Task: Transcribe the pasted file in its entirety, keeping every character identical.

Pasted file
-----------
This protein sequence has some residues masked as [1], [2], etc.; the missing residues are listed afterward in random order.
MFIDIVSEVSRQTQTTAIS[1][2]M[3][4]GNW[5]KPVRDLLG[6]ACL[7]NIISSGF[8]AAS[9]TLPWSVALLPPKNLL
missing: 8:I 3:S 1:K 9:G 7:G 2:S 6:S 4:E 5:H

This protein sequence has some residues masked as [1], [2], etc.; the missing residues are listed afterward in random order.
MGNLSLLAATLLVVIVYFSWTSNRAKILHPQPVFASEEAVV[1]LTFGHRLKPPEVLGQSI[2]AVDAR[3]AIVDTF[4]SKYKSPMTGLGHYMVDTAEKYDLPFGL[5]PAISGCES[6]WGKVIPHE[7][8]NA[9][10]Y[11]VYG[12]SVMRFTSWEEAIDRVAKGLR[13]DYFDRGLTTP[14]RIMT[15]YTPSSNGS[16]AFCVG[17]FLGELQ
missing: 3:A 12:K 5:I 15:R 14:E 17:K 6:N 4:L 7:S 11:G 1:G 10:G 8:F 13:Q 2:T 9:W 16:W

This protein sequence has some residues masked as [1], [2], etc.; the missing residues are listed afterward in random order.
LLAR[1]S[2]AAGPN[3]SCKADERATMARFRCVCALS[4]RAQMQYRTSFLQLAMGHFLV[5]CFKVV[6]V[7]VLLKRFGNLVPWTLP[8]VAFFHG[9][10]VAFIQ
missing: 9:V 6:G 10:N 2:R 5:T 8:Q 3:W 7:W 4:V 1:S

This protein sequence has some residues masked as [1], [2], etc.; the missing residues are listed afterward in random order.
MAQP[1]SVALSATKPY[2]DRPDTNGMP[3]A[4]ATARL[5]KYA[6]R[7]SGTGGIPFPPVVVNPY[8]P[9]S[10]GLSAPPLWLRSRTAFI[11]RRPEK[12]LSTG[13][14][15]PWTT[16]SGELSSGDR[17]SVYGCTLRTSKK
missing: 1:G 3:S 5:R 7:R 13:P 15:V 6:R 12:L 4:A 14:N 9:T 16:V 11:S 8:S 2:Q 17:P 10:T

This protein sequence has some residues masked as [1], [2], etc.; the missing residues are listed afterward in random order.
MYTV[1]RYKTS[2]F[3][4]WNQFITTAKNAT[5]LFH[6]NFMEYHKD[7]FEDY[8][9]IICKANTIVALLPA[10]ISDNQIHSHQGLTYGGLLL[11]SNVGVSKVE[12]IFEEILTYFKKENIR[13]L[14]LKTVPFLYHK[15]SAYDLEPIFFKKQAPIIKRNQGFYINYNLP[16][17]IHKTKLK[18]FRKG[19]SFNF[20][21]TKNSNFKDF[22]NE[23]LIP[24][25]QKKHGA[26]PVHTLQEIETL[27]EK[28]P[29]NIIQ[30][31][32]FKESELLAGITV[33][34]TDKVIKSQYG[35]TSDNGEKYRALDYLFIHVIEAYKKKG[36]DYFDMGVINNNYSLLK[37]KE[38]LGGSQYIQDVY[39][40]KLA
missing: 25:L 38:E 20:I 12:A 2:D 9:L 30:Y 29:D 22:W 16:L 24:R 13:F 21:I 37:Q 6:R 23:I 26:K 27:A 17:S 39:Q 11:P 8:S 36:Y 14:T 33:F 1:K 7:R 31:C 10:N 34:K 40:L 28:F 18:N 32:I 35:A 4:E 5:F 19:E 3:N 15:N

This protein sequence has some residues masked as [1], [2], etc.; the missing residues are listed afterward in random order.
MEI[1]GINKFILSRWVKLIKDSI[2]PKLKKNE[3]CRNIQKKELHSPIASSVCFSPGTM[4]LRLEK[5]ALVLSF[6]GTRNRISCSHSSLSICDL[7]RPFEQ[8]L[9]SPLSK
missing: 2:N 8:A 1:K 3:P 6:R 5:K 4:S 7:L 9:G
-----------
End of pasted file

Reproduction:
This protein sequence has some residues masked as [1], [2], etc.; the missing residues are listed afterward in random order.
MFIDIVSEVSRQTQTTAIS[1][2]M[3][4]GNW[5]KPVRDLLG[6]ACL[7]NIISSGF[8]AAS[9]TLPWSVALLPPKNLL
missing: 8:I 3:S 1:K 9:G 7:G 2:S 6:S 4:E 5:H

This protein sequence has some residues masked as [1], [2], etc.; the missing residues are listed afterward in random order.
MGNLSLLAATLLVVIVYFSWTSNRAKILHPQPVFASEEAVV[1]LTFGHRLKPPEVLGQSI[2]AVDAR[3]AIVDTF[4]SKYKSPMTGLGHYMVDTAEKYDLPFGL[5]PAISGCES[6]WGKVIPHE[7][8]NA[9][10]Y[11]VYG[12]SVMRFTSWEEAIDRVAKGLR[13]DYFDRGLTTP[14]RIMT[15]YTPSSNGS[16]AFCVG[17]FLGELQ
missing: 3:A 12:K 5:I 15:R 14:E 17:K 6:N 4:L 7:S 11:G 1:G 10:G 8:F 13:Q 2:T 9:W 16:W

This protein sequence has some residues masked as [1], [2], etc.; the missing residues are listed afterward in random order.
LLAR[1]S[2]AAGPN[3]SCKADERATMARFRCVCALS[4]RAQMQYRTSFLQLAMGHFLV[5]CFKVV[6]V[7]VLLKRFGNLVPWTLP[8]VAFFHG[9][10]VAFIQ
missing: 9:V 6:G 10:N 2:R 5:T 8:Q 3:W 7:W 4:V 1:S

This protein sequence has some residues masked as [1], [2], etc.; the missing residues are listed afterward in random order.
MAQP[1]SVALSATKPY[2]DRPDTNGMP[3]A[4]ATARL[5]KYA[6]R[7]SGTGGIPFPPVVVNPY[8]P[9]S[10]GLSAPPLWLRSRTAFI[11]RRPEK[12]LSTG[13][14][15]PWTT[16]SGELSSGDR[17]SVYGCTLRTSKK
missing: 1:G 3:S 5:R 7:R 13:P 15:V 6:R 12:L 4:A 14:N 9:T 16:V 11:S 8:S 2:Q 17:P 10:T

This protein sequence has some residues masked as [1], [2], etc.; the missing residues are listed afterward in random order.
MYTV[1]RYKTS[2]F[3][4]WNQFITTAKNAT[5]LFH[6]NFMEYHKD[7]FEDY[8][9]IICKANTIVALLPA[10]ISDNQIHSHQGLTYGGLLL[11]SNVGVSKVE[12]IFEEILTYFKKENIR[13]L[14]LKTVPFLYHK[15]SAYDLEPIFFKKQAPIIKRNQGFYINYNLP[16][17]IHKTKLK[18]FRKG[19]SFNF[20][21]TKNSNFKDF[22]NE[23]LIP[24][25]QKKHGA[26]PVHTLQEIETL[27]EK[28]P[29]NIIQ[30][31][32]FKESELLAGITV[33][34]TDKVIKSQYG[35]TSDNGEKYRALDYLFIHVIEAYKKKG[36]DYFDMGVINNNYSLLK[37]KE[38]LGGSQYIQDVY[39][40]KLA
missing: 25:L 38:E 20:I 12:A 2:D 9:L 30:Y 29:D 22:W 16:L 24:R 13:F 21:I 37:Q 6:R 23:I 26:K 27:A 17:S 39:Q 11:P 8:S 36:Y 14:T 33:F 1:K 7:R 31:C 10:N 34:K 40:L 28:F 18:N 32:I 35:A 4:E 5:F 19:E 3:N 15:N

This protein sequence has some residues masked as [1], [2], etc.; the missing residues are listed afterward in random order.
MEI[1]GINKFILSRWVKLIKDSI[2]PKLKKNE[3]CRNIQKKELHSPIASSVCFSPGTM[4]LRLEK[5]ALVLSF[6]GTRNRISCSHSSLSICDL[7]RPFEQ[8]L[9]SPLSK
missing: 2:N 8:A 1:K 3:P 6:R 5:K 4:S 7:L 9:G